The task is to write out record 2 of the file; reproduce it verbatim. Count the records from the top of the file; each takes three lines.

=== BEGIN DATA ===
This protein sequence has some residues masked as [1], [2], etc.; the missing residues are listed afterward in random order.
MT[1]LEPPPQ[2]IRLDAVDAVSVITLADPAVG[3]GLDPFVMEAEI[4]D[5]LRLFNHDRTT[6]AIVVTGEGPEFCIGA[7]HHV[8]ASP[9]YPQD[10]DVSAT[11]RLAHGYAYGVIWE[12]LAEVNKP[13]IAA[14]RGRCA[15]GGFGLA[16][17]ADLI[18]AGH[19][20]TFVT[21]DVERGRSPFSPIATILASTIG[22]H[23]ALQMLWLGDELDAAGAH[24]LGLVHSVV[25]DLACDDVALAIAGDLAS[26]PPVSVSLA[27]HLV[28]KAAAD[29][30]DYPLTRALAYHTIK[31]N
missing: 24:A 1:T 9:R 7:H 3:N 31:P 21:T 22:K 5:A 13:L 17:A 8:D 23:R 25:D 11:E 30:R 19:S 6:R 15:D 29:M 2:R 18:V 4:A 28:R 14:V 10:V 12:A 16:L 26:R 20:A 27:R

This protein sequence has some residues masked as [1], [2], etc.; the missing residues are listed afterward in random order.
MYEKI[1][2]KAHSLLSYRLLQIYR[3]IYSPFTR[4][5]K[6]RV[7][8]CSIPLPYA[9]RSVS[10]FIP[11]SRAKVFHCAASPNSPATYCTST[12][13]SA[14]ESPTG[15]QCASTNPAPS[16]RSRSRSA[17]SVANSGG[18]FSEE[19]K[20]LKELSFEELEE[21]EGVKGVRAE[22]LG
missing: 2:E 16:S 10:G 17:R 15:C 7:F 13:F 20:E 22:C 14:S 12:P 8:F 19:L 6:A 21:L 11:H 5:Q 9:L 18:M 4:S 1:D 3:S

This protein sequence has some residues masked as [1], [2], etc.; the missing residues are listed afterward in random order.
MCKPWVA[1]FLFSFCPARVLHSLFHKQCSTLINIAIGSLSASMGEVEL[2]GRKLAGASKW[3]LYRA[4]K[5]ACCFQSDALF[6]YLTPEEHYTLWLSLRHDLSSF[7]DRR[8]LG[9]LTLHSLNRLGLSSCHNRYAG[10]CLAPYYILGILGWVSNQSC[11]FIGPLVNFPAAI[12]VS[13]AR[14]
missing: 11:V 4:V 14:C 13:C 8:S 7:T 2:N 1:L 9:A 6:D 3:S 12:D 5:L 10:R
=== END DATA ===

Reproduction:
This protein sequence has some residues masked as [1], [2], etc.; the missing residues are listed afterward in random order.
MYEKI[1][2]KAHSLLSYRLLQIYR[3]IYSPFTR[4][5]K[6]RV[7][8]CSIPLPYA[9]RSVS[10]FIP[11]SRAKVFHCAASPNSPATYCTST[12][13]SA[14]ESPTG[15]QCASTNPAPS[16]RSRSRSA[17]SVANSGG[18]FSEE[19]K[20]LKELSFEELEE[21]EGVKGVRAE[22]LG
missing: 2:E 16:S 10:G 17:R 15:C 7:F 13:F 20:E 22:C 14:S 12:P 8:F 19:L 6:A 21:L 11:H 5:Q 9:L 18:M 4:S 1:D 3:S